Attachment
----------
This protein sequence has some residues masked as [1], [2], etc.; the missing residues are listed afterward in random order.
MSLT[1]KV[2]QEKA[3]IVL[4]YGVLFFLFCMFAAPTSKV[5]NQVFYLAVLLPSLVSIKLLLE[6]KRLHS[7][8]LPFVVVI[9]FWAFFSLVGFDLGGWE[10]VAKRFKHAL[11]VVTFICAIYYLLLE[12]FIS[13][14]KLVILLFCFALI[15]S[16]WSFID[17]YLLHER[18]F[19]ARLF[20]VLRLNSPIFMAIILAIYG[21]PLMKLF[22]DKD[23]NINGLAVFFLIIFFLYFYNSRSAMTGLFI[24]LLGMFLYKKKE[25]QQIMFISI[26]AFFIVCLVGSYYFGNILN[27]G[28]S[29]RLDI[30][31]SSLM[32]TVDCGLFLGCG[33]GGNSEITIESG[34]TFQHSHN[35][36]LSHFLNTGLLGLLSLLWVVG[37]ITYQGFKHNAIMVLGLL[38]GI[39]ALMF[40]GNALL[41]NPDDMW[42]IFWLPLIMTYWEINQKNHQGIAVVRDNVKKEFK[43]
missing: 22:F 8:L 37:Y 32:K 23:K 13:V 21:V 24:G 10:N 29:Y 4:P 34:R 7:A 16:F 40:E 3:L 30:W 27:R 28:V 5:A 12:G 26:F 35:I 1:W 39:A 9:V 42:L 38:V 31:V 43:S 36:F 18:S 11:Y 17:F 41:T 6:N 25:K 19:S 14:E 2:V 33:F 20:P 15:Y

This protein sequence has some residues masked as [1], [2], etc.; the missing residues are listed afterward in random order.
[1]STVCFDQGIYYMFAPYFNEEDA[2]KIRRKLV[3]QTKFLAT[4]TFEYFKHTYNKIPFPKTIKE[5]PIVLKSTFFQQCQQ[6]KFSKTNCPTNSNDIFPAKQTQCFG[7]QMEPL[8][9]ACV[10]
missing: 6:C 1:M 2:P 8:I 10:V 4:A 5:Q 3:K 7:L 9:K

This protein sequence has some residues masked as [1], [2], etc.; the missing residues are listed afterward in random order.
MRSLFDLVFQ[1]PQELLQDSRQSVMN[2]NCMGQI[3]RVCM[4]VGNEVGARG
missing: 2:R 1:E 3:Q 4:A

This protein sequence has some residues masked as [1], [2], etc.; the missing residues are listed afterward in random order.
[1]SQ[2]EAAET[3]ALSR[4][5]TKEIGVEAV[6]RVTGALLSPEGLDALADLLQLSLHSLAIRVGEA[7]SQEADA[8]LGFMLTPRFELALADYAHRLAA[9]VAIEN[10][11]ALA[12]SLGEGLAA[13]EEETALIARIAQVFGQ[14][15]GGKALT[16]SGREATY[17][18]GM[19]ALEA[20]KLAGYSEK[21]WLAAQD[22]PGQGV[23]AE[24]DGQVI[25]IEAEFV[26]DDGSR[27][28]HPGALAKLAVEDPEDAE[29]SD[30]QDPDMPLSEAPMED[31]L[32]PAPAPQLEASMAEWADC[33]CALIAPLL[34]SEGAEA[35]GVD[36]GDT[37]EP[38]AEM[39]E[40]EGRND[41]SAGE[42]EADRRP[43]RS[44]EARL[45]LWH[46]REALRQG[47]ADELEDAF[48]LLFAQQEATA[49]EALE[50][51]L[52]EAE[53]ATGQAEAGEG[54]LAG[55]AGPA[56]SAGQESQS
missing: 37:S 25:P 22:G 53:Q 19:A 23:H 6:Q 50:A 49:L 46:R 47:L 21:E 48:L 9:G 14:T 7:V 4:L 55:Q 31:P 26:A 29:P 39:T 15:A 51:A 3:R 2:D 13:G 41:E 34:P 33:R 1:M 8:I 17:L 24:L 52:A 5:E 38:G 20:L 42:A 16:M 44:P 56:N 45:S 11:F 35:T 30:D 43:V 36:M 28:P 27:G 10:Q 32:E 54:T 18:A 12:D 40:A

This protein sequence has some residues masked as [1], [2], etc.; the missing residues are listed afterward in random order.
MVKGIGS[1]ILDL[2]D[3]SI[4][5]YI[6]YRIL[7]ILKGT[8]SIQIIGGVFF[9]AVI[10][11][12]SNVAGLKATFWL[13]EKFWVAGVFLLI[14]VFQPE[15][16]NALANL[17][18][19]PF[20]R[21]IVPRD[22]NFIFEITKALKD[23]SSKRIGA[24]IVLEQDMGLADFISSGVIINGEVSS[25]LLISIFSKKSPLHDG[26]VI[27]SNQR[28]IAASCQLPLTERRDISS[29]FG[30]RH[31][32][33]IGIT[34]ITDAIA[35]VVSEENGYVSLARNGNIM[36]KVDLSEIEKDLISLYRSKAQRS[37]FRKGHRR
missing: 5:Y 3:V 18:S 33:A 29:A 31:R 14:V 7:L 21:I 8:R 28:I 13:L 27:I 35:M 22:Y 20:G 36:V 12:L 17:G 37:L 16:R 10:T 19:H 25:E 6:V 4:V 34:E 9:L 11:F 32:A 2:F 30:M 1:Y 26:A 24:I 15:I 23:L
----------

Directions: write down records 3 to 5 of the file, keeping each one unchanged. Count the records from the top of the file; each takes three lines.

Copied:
This protein sequence has some residues masked as [1], [2], etc.; the missing residues are listed afterward in random order.
MRSLFDLVFQ[1]PQELLQDSRQSVMN[2]NCMGQI[3]RVCM[4]VGNEVGARG
missing: 2:R 1:E 3:Q 4:A

This protein sequence has some residues masked as [1], [2], etc.; the missing residues are listed afterward in random order.
[1]SQ[2]EAAET[3]ALSR[4][5]TKEIGVEAV[6]RVTGALLSPEGLDALADLLQLSLHSLAIRVGEA[7]SQEADA[8]LGFMLTPRFELALADYAHRLAA[9]VAIEN[10][11]ALA[12]SLGEGLAA[13]EEETALIARIAQVFGQ[14][15]GGKALT[16]SGREATY[17][18]GM[19]ALEA[20]KLAGYSEK[21]WLAAQD[22]PGQGV[23]AE[24]DGQVI[25]IEAEFV[26]DDGSR[27][28]HPGALAKLAVEDPEDAE[29]SD[30]QDPDMPLSEAPMED[31]L[32]PAPAPQLEASMAEWADC[33]CALIAPLL[34]SEGAEA[35]GVD[36]GDT[37]EP[38]AEM[39]E[40]EGRND[41]SAGE[42]EADRRP[43]RS[44]EARL[45]LWH[46]REALRQG[47]ADELEDAF[48]LLFAQQEATA[49]EALE[50][51]L[52]EAE[53]ATGQAEAGEG[54]LAG[55]AGPA[56]SAGQESQS
missing: 37:S 25:P 22:G 53:Q 19:A 23:H 6:Q 50:A 49:L 46:R 47:L 21:E 48:L 9:G 14:T 7:V 4:L 55:Q 31:P 26:A 29:P 39:T 15:A 51:A 3:R 2:D 13:G 41:E 34:P 33:R 1:M 8:I 17:L 24:L 52:A 5:E 38:G 20:L 42:A 16:M 44:P 56:N 45:S 11:F 35:T 30:D 43:V 36:M 28:P 27:G 10:Q 32:E 54:T 18:A 12:D 40:A

This protein sequence has some residues masked as [1], [2], etc.; the missing residues are listed afterward in random order.
MVKGIGS[1]ILDL[2]D[3]SI[4][5]YI[6]YRIL[7]ILKGT[8]SIQIIGGVFF[9]AVI[10][11][12]SNVAGLKATFWL[13]EKFWVAGVFLLI[14]VFQPE[15][16]NALANL[17][18][19]PF[20]R[21]IVPRD[22]NFIFEITKALKD[23]SSKRIGA[24]IVLEQDMGLADFISSGVIINGEVSS[25]LLISIFSKKSPLHDG[26]VI[27]SNQR[28]IAASCQLPLTERRDISS[29]FG[30]RH[31][32][33]IGIT[34]ITDAIA[35]VVSEENGYVSLARNGNIM[36]KVDLSEIEKDLISLYRSKAQRS[37]FRKGHRR
missing: 5:Y 3:V 18:S 33:A 29:A 31:R 14:V 7:L 21:I 8:R 28:I 13:L 27:I 35:M 22:Y 20:G 36:V 12:L 17:G 37:L 16:R 10:T 19:H 25:E 6:V 4:V 34:E 9:L 11:F 32:A 2:F 30:M 1:Y 26:A 24:I 15:I 23:L